Pharmacotherapy for Patients with Claudication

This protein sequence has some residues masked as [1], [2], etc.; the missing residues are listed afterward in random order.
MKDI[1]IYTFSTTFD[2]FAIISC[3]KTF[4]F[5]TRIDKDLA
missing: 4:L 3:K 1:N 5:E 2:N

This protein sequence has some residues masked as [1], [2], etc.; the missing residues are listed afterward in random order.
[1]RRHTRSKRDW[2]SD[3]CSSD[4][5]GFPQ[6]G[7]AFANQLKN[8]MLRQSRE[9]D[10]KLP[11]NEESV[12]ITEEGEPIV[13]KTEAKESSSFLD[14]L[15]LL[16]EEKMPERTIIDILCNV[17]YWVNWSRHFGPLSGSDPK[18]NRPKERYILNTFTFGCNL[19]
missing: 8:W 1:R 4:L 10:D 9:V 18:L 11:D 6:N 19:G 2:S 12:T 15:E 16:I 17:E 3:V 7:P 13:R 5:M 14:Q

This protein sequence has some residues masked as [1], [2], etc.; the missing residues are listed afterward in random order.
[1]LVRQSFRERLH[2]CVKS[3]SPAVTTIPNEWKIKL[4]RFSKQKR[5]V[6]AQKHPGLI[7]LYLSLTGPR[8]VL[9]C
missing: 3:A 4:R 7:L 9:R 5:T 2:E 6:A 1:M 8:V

Recommended by the American College of Chest Physicians for PAD, but the FDA found insufficient evidence to approve labeling for this indication Fewer side effects than aspirin in the CAPRIE trial; significantly less risk for TTP than ticlopidine May have a small effect on walking ability, but insufficient data to support widespread use Correct dosing is critical; avoid in patients with heart failure; reduce dosing to 50 mg twice per day in patients taking calcium channel blockers; may 500 mg per day orally Extensive hemodynamic monitoring for risk of TTP 600 mg per day orally Serotonin antagonist; increased walking distance in several trials, but use remains controversial; iloprost, prostaglandin E1 orally, or 60 mcg [Alprostadil]) Promising results in uncontrolled trials Effective, but study methodology questionable PAD = peripheral arterial disease; FDA = U.S. Food and Drug Administration; CAPRIE = Clopidogrel versus Aspirin in Patients at Risk of Ischemic Events; TTP = thrombotic thrombocytopenic purpura. nisms include improvements in endothelial reactions and because of the availability of vasodilator function, inflammatory responses, newer safer agents (Table 3). Aspirin and skeletal-muscle metabolism, enhanced oxy- dipyridamole (Persantine) increase the pain- gen availability by improved blood viscosity, free walking distance and resting limb blood and lessened ischemia at any achieved work- flow, or lead to an improved coagulation The recent publication of a current proce- In the Clopidogrel versus Aspirin in Patients dural terminology (CPT) code for PAD exer- at Risk of Ischemic Events (CAPRIE) trial,36 cise reflects the importance of exercise therapy 75 mg of clopidogrel was slightly but sig- nificantly better than 325 mg of aspirin in Terminology, American Medical Association, the total population for preventing strokes, myocardial infarction, and vascular disease.36 Pharmacologic Therapy. Although a meta- The PAD subgroup with nearly 6,500 patients analysis of randomized studies of antiplatelet agents found that ticlopidine (Ticlid) had spective PAD clinical trial and demonstrated the best evidence of efficacy in improvement a profound superiority in the PAD popula- in walking distance and reduction in occlu- tion treated with clopidogrel compared with sion,7,28 it is no longer used because it has been aspirin alone.36 This result led to the FDA associated with life-threatening hematologic approval of clopidogrel (Plavix) for the sec- ondary prevention of atherosclerotic events in patients with PAD.